Weather

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Although mild climates often make for desirable vacation destinations, most experienced travelers have encountered their fair share of hot days or cold nights while on the road. For an individual with diabetes, this brings about important questions regarding medical supplies and storage. Below are considerations to help you understand the effects of temperature on your diabetes management supplies.

Cold

As commonly noted, insulin should never be frozen nor used if it has been frozen in the past. Any insulin that has been stored in temperatures below 36°F (2°C) should be discarded. When insulin is exposed to low temperatures, it can affect the insulin’s potency and it might not work properly!

Top Tips

  • Wear your insulin pump as close to your body as possible
  • Cover your insulin pump with clothing in order to insulate it

Heat

Insulin should not be used if it has been exposed to conditions of 86°F (30°C) or higher. Past this point, the insulin will again stop working properly. Also, don’t forget to think about your pump. Insulin pumps should not be exposed to temperatures greater than 108°F (42°C), as it may affect the pump’s ability to function.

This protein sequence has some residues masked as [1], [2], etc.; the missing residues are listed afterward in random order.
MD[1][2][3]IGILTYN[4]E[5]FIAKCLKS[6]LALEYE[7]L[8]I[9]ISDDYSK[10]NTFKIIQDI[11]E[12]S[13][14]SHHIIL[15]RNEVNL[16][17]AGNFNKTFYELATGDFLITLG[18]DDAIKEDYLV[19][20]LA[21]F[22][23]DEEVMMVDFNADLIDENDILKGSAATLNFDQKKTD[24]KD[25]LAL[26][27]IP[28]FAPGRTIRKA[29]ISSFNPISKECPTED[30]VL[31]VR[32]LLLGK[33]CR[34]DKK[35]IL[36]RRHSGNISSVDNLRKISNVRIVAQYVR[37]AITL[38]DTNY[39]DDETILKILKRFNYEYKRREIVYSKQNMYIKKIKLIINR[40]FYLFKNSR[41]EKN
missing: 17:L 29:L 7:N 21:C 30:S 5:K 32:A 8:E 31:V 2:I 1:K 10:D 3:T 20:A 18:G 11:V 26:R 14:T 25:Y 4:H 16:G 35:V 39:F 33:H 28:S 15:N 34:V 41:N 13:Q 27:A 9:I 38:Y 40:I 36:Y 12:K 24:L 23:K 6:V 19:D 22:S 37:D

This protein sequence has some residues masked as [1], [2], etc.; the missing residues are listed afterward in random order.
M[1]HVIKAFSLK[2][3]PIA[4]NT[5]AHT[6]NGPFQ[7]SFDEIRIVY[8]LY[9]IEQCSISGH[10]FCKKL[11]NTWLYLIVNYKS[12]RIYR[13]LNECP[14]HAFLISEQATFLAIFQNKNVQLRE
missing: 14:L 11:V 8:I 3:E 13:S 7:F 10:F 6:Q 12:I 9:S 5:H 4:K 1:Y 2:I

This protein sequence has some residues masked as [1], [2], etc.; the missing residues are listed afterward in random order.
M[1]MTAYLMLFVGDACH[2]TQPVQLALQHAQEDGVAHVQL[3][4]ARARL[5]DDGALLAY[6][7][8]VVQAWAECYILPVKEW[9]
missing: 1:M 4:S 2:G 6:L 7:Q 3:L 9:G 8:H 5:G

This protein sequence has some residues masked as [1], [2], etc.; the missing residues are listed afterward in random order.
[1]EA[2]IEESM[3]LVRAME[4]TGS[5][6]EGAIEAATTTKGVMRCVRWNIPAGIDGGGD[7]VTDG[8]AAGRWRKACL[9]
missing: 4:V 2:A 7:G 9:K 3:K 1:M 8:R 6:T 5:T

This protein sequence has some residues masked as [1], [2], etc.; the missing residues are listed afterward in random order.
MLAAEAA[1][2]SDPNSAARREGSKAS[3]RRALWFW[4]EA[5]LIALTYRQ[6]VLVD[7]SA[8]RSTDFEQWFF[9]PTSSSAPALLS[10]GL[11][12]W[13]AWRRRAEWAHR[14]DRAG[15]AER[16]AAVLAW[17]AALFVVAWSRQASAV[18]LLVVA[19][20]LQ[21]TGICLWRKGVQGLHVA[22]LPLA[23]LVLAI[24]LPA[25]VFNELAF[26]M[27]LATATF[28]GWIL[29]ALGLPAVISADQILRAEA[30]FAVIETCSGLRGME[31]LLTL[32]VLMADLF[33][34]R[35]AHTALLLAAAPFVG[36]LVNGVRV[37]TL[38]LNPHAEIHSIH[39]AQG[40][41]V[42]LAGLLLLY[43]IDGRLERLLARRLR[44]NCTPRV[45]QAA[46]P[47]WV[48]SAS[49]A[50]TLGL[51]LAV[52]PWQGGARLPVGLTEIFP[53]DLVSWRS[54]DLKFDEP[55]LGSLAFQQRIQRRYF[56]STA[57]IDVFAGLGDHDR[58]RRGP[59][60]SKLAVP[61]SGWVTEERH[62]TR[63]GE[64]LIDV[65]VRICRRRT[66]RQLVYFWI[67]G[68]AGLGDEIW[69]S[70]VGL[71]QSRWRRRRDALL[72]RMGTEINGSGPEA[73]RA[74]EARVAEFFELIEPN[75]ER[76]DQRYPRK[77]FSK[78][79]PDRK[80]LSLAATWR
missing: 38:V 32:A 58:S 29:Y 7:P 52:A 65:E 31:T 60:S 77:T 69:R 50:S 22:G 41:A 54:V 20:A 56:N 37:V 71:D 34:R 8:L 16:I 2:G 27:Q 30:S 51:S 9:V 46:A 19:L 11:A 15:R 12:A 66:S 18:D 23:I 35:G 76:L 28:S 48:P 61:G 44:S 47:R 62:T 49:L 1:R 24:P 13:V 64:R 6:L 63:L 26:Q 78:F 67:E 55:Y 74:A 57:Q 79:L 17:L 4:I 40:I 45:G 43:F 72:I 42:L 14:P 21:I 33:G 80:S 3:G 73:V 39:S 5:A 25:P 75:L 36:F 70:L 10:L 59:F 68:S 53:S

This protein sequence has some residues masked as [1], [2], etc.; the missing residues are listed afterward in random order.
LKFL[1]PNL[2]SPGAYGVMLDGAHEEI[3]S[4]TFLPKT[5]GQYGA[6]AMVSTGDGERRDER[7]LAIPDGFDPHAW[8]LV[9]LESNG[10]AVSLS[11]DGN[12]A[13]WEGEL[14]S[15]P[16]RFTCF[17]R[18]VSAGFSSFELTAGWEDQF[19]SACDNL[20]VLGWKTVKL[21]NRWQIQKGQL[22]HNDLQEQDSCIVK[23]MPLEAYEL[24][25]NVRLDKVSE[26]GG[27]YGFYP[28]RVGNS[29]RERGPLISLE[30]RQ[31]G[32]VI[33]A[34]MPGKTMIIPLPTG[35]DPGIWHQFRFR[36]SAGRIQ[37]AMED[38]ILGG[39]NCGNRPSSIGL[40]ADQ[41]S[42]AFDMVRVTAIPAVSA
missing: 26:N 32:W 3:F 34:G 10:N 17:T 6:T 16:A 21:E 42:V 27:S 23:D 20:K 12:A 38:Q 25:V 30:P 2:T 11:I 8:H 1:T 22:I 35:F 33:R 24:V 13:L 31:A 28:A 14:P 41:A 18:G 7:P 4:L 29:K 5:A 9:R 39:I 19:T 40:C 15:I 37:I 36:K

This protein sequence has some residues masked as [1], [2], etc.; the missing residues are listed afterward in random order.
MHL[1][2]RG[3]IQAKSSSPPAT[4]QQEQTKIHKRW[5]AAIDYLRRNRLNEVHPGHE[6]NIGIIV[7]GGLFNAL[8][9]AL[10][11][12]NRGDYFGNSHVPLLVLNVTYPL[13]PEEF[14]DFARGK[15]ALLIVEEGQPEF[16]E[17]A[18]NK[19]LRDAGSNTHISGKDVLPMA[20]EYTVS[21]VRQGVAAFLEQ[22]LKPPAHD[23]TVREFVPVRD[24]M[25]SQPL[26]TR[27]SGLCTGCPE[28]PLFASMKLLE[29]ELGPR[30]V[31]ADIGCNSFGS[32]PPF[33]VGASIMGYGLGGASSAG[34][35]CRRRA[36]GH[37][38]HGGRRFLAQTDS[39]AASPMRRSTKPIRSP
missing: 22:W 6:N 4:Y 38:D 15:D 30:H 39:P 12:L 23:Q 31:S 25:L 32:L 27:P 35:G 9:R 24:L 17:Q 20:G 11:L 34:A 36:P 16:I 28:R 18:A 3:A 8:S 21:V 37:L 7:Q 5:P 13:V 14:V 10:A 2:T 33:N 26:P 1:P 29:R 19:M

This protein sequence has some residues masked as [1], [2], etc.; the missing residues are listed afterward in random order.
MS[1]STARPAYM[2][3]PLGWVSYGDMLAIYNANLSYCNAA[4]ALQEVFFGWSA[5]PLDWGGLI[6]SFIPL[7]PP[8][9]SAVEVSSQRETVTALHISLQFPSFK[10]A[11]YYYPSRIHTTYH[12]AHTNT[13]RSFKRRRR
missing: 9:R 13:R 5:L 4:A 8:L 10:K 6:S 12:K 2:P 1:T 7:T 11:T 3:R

Top tips

  • Use a cooling pack that is designed to protect insulin and other diabetes supplies from extreme outdoor conditions.
  • Make sure that insulin pump tubing is not unnecessarily exposed to light or heat that could affect insulin quality.
Note: Many devices have what is known as a temperature lock out feature. When the device is outside of its suggested range of operating temperature and cannot give an accurate reading, it will instead display an error signal due to the current temperature (in order to avoid reporting an inaccurate reading).